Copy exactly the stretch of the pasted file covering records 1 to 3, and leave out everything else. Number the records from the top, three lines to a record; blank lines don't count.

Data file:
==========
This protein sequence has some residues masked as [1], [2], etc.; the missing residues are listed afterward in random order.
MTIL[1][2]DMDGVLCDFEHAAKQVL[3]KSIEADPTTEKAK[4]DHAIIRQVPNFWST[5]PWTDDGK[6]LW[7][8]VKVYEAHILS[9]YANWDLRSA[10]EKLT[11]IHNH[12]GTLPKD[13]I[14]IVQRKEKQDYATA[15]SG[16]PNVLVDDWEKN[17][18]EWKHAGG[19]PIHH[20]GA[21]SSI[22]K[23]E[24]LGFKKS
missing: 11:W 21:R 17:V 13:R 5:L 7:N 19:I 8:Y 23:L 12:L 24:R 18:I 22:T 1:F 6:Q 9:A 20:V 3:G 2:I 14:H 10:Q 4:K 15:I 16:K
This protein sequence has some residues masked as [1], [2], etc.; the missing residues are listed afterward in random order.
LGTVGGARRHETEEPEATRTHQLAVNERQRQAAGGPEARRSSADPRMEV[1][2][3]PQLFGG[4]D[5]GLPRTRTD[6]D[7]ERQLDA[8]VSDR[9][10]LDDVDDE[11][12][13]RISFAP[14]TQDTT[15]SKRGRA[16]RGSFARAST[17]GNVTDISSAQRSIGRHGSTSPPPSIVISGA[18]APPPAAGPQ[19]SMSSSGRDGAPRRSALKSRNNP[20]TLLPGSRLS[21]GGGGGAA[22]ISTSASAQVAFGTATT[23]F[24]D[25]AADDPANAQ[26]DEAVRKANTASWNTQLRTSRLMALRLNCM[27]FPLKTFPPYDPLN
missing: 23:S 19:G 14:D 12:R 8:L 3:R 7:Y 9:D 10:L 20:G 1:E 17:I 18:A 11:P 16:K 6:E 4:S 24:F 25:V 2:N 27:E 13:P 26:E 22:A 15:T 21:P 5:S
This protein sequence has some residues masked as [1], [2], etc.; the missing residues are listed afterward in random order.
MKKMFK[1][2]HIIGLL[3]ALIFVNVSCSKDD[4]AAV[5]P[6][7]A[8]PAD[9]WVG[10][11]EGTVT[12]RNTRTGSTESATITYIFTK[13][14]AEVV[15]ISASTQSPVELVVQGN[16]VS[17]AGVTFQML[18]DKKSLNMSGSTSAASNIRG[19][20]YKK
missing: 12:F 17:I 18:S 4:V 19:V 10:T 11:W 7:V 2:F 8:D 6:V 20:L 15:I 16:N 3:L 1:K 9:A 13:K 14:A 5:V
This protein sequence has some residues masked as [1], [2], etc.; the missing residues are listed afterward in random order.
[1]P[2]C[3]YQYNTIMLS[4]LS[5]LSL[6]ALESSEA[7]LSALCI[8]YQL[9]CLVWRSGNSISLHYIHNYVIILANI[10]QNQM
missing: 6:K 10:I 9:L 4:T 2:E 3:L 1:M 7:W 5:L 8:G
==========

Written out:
This protein sequence has some residues masked as [1], [2], etc.; the missing residues are listed afterward in random order.
MTIL[1][2]DMDGVLCDFEHAAKQVL[3]KSIEADPTTEKAK[4]DHAIIRQVPNFWST[5]PWTDDGK[6]LW[7][8]VKVYEAHILS[9]YANWDLRSA[10]EKLT[11]IHNH[12]GTLPKD[13]I[14]IVQRKEKQDYATA[15]SG[16]PNVLVDDWEKN[17][18]EWKHAGG[19]PIHH[20]GA[21]SSI[22]K[23]E[24]LGFKKS
missing: 11:W 21:R 17:V 13:R 5:L 7:N 19:I 8:Y 23:L 12:L 24:R 18:I 22:T 1:F 6:Q 9:A 20:V 3:G 2:I 14:H 10:Q 4:K 15:I 16:K
This protein sequence has some residues masked as [1], [2], etc.; the missing residues are listed afterward in random order.
LGTVGGARRHETEEPEATRTHQLAVNERQRQAAGGPEARRSSADPRMEV[1][2][3]PQLFGG[4]D[5]GLPRTRTD[6]D[7]ERQLDA[8]VSDR[9][10]LDDVDDE[11][12][13]RISFAP[14]TQDTT[15]SKRGRA[16]RGSFARAST[17]GNVTDISSAQRSIGRHGSTSPPPSIVISGA[18]APPPAAGPQ[19]SMSSSGRDGAPRRSALKSRNNP[20]TLLPGSRLS[21]GGGGGAA[22]ISTSASAQVAFGTATT[23]F[24]D[25]AADDPANAQ[26]DEAVRKANTASWNTQLRTSRLMALRLNCM[27]FPLKTFPPYDPLN
missing: 23:S 19:G 14:D 12:R 8:L 3:R 7:Y 9:D 10:L 20:G 1:E 17:I 18:A 11:P 16:K 6:E 4:S 24:F 25:V 2:N 27:E 13:P 26:E 22:A 15:T 21:P 5:S
This protein sequence has some residues masked as [1], [2], etc.; the missing residues are listed afterward in random order.
MKKMFK[1][2]HIIGLL[3]ALIFVNVSCSKDD[4]AAV[5]P[6][7]A[8]PAD[9]WVG[10][11]EGTVT[12]RNTRTGSTESATITYIFTK[13][14]AEVV[15]ISASTQSPVELVVQGN[16]VS[17]AGVTFQML[18]DKKSLNMSGSTSAASNIRG[19][20]YKK
missing: 12:F 17:I 18:S 4:V 19:V 10:T 11:W 7:V 2:F 8:D 6:V 20:L 15:I 16:N 3:L 1:K 9:A 13:K 14:A 5:V